Check out the English translation of this mainstream piece on sleep and dream research just out of Korea. This article about the benefits of sleep is more holistic than the usual reductionist perspective that comes out of New York. Which is to say, the Korean piece succeeded in mentioning dreaming at all. I bring this up to highlight the gulf between dream studies and sleep research. Due to the fracturing of our Western knowledge bases, dreams and sleep scientists never meet in the night.
I always enjoy reading science journalism because it can be so revealing about cultural assumptions and biases. After discussing how tortured mice make a good case for a good night’s rest (Allan Rechtschaffen’s sleep deprivation study), the Korean writer naturally began reviewing the history of dream interpretation in the Western scientific sphere. The discussion slipped from sleep to dream seamlessly and I temporarily forgot my cultural zietgiest that dreams would, of course, be of no importance to a discussion on the benefits of sleep.
In particular, I am constantly surprised that sleep scientists are interested in the physical benefits of REM sleep – memory consolidation, enhanced learning, brain development in newborns – but unwilling to discuss the interiority of this brain state except to suggest it is – as Kelly Bulkeley likes to say – “random neural nonsense.” That is the fracture, and it’s not the scientists fault. After all, scientific materialism is just an unfortunate epiphenomena of Descartes” calculation to not meddle in religious matters. He kept his experiences with lucid dreaming secreted away in his personal dream journal, far from the Church’s raised eyebrows. (Bulkeley rightfully calls Rene “the shaman of rationalism”).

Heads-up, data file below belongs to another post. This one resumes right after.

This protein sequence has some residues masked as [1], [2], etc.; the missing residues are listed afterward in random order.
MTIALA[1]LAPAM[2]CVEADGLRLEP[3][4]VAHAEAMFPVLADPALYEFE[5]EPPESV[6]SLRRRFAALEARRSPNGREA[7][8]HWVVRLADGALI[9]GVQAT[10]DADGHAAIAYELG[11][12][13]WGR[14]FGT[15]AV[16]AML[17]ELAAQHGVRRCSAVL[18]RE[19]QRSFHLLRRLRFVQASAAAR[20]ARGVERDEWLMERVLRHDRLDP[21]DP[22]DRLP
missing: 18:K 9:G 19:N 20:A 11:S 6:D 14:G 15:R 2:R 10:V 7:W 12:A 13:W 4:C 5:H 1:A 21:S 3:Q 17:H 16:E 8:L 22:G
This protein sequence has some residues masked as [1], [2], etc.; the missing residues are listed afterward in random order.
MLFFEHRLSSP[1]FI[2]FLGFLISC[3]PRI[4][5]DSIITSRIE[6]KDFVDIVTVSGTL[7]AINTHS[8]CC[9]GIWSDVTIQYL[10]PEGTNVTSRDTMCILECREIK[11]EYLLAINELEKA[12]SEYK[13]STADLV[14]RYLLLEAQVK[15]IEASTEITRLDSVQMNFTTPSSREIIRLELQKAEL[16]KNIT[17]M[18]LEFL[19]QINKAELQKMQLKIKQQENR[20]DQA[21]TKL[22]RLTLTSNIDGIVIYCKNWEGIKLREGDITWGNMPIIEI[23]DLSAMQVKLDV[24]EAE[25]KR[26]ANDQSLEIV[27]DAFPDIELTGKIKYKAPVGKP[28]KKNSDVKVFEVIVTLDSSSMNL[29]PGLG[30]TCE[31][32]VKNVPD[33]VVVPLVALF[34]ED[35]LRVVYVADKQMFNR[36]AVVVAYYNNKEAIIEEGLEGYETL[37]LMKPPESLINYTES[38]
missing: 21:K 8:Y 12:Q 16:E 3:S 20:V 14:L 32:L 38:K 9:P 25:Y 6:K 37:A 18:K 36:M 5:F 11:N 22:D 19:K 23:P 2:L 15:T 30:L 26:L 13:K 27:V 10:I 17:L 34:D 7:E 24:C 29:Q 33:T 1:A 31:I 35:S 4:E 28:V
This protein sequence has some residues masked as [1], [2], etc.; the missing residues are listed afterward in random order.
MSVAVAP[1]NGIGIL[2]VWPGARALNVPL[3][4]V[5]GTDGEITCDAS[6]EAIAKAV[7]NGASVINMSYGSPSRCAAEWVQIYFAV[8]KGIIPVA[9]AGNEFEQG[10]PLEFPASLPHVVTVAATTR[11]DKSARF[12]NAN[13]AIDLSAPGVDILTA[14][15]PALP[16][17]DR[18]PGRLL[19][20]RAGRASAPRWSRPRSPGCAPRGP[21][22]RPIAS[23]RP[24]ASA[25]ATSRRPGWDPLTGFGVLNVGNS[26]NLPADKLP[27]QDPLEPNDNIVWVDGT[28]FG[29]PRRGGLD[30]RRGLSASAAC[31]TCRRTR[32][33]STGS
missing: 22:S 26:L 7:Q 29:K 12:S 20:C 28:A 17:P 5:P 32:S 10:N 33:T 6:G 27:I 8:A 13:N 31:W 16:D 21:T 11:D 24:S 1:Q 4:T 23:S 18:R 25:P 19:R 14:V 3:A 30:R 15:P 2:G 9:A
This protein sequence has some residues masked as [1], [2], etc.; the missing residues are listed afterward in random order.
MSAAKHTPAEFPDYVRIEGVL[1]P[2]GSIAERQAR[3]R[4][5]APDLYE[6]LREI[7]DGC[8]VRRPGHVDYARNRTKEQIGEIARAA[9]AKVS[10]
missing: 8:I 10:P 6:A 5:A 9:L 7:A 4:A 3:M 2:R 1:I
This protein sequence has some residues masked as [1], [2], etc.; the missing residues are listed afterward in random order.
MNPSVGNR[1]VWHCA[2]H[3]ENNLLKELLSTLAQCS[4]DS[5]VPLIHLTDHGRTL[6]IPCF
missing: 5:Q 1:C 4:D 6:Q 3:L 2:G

There are some exceptions in the contemporary sleep/dreams divide – Mark Solms and Bill Domhoff for example – but more often than not dreams and sleep run in separate scientific circles. And American science journalists, trafficking deeply in a very American blend of scientific puritanism, are generally fine with dreams keeping their naughty bits out of the path of progress.
Recommended reading about Descartes” dreams: The Wondering Brain: Thinking about Religion With and Beyond Cognitive Neuroscience, Bulkeley, 2005, Routledge.